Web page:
Jakarta (Greeners) – To tackle on deforestation issue in the country, governors of six provinces which account for 58 percent of Indonesia’s forest areas, held a meeting with donors, embassies and private sectors, in Jakarta, on Thursday. The meeting was a follow up on their previous commitment, Rio Branco Declaration, signed at the Governor’s Climate and Forests Task Force (GCF) in Acre, Brazil, back in 2014.
One issue being discussed in the meeting was about Forest Management Unit (KPH) capacity building.
Revised Regional Autonomy Law had stipulated more authority for provincial government to manage and protect forest areas through KPH.
West Kalimantan Governor Cornelis, who is also Coordinator of GCF Indnesia, said KPH has the authority in managing forest areas, encourage investment in forestry sector as well as public participation. However, to ensure the effectiveness of KPH, provincial governments need support.
Under Rio Branco Declaration, these six governors agreed to reduce deforestation up to 80 percent by 2020 or from 323,749 hectares to 64,749 hectares per year based on 2001-09 baseline.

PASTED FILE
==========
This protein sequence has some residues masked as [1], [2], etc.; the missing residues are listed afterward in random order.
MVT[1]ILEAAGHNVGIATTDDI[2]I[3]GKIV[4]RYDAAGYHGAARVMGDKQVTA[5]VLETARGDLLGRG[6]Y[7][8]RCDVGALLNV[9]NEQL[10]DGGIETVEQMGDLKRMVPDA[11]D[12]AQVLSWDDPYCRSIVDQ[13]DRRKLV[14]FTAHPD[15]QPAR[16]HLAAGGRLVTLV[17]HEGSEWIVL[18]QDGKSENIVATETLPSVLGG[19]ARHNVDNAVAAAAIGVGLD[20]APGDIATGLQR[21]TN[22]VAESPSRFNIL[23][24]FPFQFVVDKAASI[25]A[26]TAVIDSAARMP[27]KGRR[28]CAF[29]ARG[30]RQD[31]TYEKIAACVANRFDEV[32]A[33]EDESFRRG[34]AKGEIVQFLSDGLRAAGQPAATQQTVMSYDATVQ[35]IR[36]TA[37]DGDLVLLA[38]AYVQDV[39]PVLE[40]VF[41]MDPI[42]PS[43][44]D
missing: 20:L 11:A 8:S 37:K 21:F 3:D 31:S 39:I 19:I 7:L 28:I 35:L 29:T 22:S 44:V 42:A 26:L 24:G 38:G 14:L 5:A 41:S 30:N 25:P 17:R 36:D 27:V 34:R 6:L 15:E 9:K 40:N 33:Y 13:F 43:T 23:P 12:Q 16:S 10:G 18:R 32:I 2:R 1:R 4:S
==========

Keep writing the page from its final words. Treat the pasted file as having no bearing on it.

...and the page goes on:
To achieve the target, it requires funding based performance that is sufficient and long term through partnerships with international donors and private sectors.
“Today, we are celebrating the partnerships and also keep looking for new ones to achieve our targets on deforestation. This partnerships is a significant step to achieve those targets,” said Cornelis as quoted in a press statement.
Furthermore, the governors also talked about collaboration and partnerships with public and private sectors, including partnerships between Central Kalimantan, Seruya district and West Kotawaringin administrations with oil companies to support capacity building, mapping, and certifying the farmers.
It is expected that mapping out all oil palm farmers in Seruyan and West Kotawarining would e finalised within a few years.
In addition, the partnership also encourages farmers to produce sustainable oil palm based on the standards of Indonesian Sustainable Palm Oil (ISPO).
“The meeting also discuss the development of each governor in tackling forest fires and haze issues which have hit the country last year. West Kalimantan collaborating with Association of Forestry Scholars will develop web basws application as early warning system for forest fires. It will increase local government capacity to deal with forest fires,” he said.
More than 25 percent of tropical forest countries are members of GCF. At least 29 nations, including Brazil, Mexico, Nigeria, Ivory Coast, Peru, Spanyol, and US and six governors, — Aceh, West Kalimantan, Central Kalimantan, East Kalimantan, West Papua, and Papua, in Indonesia signed Rio Branco Declaration in Brazil on Aug 2014.
Reports by Danny Kosasih